Researchers Daniel and Jason Freeman, who wrote about their results in the Guardian, studied 121 people who had used weed at least once, had never been diagnosed with a mental illness, and reported paranoid thoughts within the past month.
All the participants got an injection, with two-thirds receiving as much THC as a “strong joint” and the other third receiving a placebo. Scientists closely monitored paranoia levels in the subjects.
Half of the participants who received THC reported paranoid thoughts, compared to 30 percent of the placebo group. That’s a statistically significant difference.
“That is, one in five had an increase in paranoia that was directly attributable to the THC,” the researchers wrote. The study demonstrates that “paranoia isn’t tenuously linked to THC: For a significant number of people, it’s a direct result.”
Paranoia is an unfounded or excessive belief that someone is out to hurt you. Whether it’s a knock on the door from the cops or an unexpected phone call from grandma at 2 a.m., the fear is real but unreasonable. That doesn’t necessarily mean it’s wrong, only that your anxiety is out of whack with reality.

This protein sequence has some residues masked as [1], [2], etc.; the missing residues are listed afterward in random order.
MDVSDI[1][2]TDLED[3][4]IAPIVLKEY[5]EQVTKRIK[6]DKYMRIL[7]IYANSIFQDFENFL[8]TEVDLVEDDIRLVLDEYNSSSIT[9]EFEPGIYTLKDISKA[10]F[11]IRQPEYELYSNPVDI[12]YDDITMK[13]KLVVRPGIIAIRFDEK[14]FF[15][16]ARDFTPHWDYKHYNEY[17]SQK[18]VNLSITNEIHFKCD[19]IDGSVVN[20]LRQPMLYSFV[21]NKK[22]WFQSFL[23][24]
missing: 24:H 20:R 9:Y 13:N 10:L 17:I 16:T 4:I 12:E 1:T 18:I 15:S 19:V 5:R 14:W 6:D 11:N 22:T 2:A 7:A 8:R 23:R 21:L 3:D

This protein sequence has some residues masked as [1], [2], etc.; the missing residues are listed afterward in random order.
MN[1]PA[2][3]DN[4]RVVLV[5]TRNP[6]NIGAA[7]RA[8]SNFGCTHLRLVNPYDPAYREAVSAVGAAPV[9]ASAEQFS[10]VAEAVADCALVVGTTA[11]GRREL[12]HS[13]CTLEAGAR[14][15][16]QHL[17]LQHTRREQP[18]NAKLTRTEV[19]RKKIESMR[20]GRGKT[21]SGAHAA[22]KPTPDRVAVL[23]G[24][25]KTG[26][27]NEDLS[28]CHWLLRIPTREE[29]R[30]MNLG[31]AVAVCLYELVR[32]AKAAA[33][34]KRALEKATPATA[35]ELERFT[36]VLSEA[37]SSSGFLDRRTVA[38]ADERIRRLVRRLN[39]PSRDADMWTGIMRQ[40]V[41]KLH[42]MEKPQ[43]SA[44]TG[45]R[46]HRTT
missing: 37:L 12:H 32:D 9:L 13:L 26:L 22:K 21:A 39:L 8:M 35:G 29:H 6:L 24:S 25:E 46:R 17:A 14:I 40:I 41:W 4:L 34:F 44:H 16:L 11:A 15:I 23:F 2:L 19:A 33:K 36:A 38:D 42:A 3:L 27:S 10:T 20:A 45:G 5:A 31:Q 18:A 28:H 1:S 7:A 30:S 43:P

Cannabis users are more susceptible to these thoughts than other people, the study found.
“[T]he belief that people are deliberately trying to harm you is three times as common among cannabis users as it is among non-users,” the researchers wrote. “The belief that people are trying to cause you serious injury or harm is five times as common among cannabis users.”
THC also appeared to cause other negative mental symptoms, including negative thoughts, anxiety, and depressed mood. It’s also responsible for “anomalous experiences” such as an altered sense of time and space.
The paranoia, the researchers wrote, could result from the confusion caused by these symptoms, combined with a vulnerable mood state.
It’s not news to anyone who’s smoked more than a few tokes of weed that paranoia comes with the package. So do memory lapses and distortions in perception. These inconveniences are practically a way of life for many chronic smokers.
And they aren’t likely to go anywhere anytime soon. Paranoia can be especially annoying to first-time users, who aren’t prepared for the sensation, though it always subsides.
And that’s the good news out of this study. As THC leaves the body, paranoia vanishes.
Maybe someday science will discover a cure for weed-induced paranoia. In the meantime, it provides endless opportunities to prank your stoner friends.